Limitations of the LFE Channel
The Low Frequency Effects (LFE) channel is a separate signal with a limited frequency
range and is created by the mixing engineer and delivered alongside the main channels
in the mix. A “brick wall” filter at 120 Hz in the Dolby Digital Professional encoder limits
use of the LFE channel to the bottom two audible octaves. Dolby recommends limiting
the signal to 80 Hz when mixing your sound.
Creating Dolby Digital Professional Output Files
In most music productions (with such exceptions as the famous cannon shots in
Tchaikovsky’s “1812 Overture”), the LFE channel is not necessary. The LFE signal is also
discarded in the Dolby Digital Professional downmix process, so intense bass signals do
not stress small stereo systems. Be sure not to include vital information in the LFE channel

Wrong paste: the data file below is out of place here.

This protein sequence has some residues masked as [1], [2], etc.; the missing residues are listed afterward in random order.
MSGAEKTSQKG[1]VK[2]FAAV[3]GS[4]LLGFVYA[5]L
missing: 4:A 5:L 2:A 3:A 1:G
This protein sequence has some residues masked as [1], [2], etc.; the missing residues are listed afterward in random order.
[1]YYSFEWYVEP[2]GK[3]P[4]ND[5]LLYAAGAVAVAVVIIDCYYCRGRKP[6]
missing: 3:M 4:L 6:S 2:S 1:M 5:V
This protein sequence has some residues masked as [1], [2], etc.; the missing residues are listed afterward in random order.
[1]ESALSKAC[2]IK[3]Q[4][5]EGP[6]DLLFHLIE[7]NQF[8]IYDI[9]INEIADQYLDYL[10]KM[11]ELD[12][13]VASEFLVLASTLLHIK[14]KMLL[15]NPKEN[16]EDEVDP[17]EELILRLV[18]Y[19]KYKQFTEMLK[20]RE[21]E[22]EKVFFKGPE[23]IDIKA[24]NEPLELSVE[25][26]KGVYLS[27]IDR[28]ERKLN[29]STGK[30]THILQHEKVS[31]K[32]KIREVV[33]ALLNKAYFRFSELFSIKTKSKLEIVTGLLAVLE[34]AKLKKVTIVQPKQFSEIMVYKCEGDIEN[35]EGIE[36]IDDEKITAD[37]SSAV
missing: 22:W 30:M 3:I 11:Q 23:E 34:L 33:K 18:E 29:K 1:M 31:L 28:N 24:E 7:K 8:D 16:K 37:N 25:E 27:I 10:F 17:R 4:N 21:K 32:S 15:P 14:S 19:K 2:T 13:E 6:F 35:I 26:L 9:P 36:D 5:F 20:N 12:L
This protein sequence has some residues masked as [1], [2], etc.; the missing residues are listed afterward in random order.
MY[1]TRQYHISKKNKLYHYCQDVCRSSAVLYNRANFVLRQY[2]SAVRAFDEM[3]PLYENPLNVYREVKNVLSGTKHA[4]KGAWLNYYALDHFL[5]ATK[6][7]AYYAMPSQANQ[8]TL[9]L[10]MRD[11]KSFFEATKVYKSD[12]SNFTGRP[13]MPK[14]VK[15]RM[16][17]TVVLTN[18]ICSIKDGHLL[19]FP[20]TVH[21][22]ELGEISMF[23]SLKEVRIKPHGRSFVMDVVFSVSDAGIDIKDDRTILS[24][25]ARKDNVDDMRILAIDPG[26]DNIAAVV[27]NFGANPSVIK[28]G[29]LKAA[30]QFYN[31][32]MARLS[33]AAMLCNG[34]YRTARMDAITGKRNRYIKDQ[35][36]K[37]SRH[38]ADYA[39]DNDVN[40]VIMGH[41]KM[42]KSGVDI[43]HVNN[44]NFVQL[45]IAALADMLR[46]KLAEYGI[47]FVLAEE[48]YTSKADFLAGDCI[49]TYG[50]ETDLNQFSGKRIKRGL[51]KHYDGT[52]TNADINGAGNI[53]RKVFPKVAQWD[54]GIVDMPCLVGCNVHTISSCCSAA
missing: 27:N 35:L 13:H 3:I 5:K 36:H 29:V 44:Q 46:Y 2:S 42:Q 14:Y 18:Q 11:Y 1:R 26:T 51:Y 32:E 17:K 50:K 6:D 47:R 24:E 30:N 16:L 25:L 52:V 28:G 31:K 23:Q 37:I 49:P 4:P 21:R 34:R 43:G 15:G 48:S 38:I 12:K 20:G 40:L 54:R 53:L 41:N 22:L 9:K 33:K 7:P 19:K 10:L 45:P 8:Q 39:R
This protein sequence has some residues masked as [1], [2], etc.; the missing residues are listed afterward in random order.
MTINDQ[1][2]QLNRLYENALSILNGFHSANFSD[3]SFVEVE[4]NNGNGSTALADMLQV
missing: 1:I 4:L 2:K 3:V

that would be missed in mono, stereo, or Pro Logic playback.
Because LFE is separate from other channels, its ability to blend with higher frequencies
can be affected by filters used to generate the LFE signal. To ensure a cohesive audio
signal, keep the entire signal together in the main channel or channels.
Avoid creating an LFE channel for material originally produced without one. Dolby Digital
Professional’s five main channels are all full-range, and the LFE channel does not increase
the frequency response. Dolby Digital Professional decoders offer bass management,
directing low frequencies to a subwoofer or other suitable speakers. An LFE track may
interfere with bass management.